The Last Christmas in Nowhere

On Monday, December 25th I will be celebrating my last Christmas in my childhood home.

I knew this day was coming, and for my ageing parents, I was looking forward for them to be free of the responsibility of maintaining an entire house.  With it just being the two of them now, it made sense for them to sell.  But now that the inevitable is a reality, I am doing a bit of reflecting and discovering that This. Is. Big.

CattoHouse (2)

We moved to Nowhere when I was six years old.  I remember the first morning, looking out my bedroom window and crying.  Instead of seeing people strolling down a sidewalk as I had just a day earlier, I saw a field of bull-grass, and I thought, “Where the heck am I?  What were mom and dad thinking?!”

I was convinced that our parents were punishing us for some unknown offense.  As a youngster being taken miles (it was a 10 minute drive, or an hour on your bike if you pedalled fast) away from civilization as I knew it,  could only be seen as cruel and unusual punishment.  My young and selfish mind could not conceive of home ownership, affordability, or the fact that 5 children–7 on weekends- required space to run and play.

When I realized that begging to go home  was not going to work, I started to make peace with my new home as did my six siblings, and that’s when the adventures began.

This is going to make me sound really old.  But looking back on those days in Nowhere, I can truly say that in my day, we knew how to create our own fun; we knew how to use our imagination, and we had a unique sense of what it meant to be a good neighbour, something I have not seen since and doubt I will again .

Among my list of friends in Nowhere, was Sadie.  I first spotted her by an apple tree.  This in itself is unremarkable, but Sadie was in her eighties, and she was actually IN the tree. I decided that this made her some sort of Wonder Woman and we became fast friends, not just me, but all of us kids.  We learned that Saturday morning was her baking day and we took turns offering quality control of her baked goods- pies, crinkle cookies and fresh bread. We marvelled at her house; it was like a museum. A wood stove, a genuine feather bed, water that you had to pump to get a glass, and of course an out-house completed the Little House on the Prairie theme.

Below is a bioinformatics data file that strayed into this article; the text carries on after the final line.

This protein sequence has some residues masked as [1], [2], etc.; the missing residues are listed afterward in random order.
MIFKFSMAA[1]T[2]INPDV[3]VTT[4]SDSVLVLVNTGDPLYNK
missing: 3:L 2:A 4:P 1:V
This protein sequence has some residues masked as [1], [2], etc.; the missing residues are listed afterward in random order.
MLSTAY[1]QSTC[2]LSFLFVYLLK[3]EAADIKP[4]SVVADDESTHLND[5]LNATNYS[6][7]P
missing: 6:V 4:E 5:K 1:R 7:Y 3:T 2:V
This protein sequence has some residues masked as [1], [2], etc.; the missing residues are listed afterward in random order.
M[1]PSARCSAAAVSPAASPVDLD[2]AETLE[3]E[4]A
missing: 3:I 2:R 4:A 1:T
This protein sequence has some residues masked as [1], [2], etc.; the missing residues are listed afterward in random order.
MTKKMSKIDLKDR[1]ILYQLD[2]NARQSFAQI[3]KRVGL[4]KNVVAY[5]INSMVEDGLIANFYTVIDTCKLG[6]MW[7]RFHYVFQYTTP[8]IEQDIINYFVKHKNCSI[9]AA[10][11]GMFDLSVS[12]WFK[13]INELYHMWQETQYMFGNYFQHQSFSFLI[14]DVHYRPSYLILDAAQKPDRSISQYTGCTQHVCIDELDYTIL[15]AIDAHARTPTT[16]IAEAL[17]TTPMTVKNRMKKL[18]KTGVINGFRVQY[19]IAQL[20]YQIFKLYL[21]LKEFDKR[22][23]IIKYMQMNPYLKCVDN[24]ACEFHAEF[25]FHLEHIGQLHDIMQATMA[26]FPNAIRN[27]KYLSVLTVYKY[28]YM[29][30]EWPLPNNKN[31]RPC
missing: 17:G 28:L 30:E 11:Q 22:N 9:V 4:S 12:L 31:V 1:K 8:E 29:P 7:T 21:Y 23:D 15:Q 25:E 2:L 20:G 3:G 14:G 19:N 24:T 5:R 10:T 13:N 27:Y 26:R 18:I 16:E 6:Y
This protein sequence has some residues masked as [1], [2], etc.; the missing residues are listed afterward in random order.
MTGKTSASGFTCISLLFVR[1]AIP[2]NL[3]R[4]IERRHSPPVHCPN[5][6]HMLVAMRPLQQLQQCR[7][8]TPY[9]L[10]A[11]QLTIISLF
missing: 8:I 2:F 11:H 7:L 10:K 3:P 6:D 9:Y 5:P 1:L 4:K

Sadie’s property spanned acres and all of it was our playground.  Building forts in the back fields, chasing the heifers back into their pasture when they got loose, and tobogganing off the mink barn roof in the winter (and knocking the wind out of your lungs in the process) was all part of our childhood.

“I’m bored!” were two words only the bravest of children would use in Nowhere.  You were quickly told to “go outside and find something to do!”  And we always did find something to do, even if the end result found us in hot water.  Attempts at relieving our perceived boredom included chasing mom around the yard with a dead mouse ( it wasn’t me–you couldn’t pay me to pick up a dead rodent), placing the skull of a dead cow on the shed roof to see how long it would take a grown-up to notice, and raiding the neighbouring apple orchard at night when the countryside should be asleep.  (Turns out that a lot of country kids got the same idea at the same time).  In the summertime, we learned that if you started hounding dad in the early morning for a trip to the beach in the afternoon, he would eventually succumb to our incessant pleading and we would pile victoriously into the car for a trip to the beach.  If his resolve was particularly strong and he couldn’t be persuaded, we still had a nearby lake that we could bike to.  As long as you weren’t squeamish around water snakes and blood suckers, a jump off the dock offered sweet refreshment after pedalling over gravel roads, dodging tractors and combines to get there.

While much of our entertainment happened in the great outdoors, the home itself was, and remains the heart beat of our family.  The little brick house was a labor of love. Originally purchased almost fifty years ago, it was definitely your fixer-upper.  Discovering the hard way that the kitchen plumbing was nothing more than garden hose, dad got an honorary diploma as a plumber.  Later he earned the titles of  painter, brick layer, carpenter, and dry waller. His determination (and stubbornness) to learn and do things himself literally saw him with broken bones, burns, and blood,  but he wouldn’t change a thing.  He could rest satisfied at the end of a hard day.

Mom was pretty talented too.  If home renos didn’t happen quickly enough, she revealed her talent as a demolition expert.  But along with her ability to de-construct, was her ability to create.  The garden that once spanned one third of the back yard, was her medium of  choice.  Out of the earth and from her hands came entire meals-as long as you were wise enough to stay out of her… cattoKitchen (2)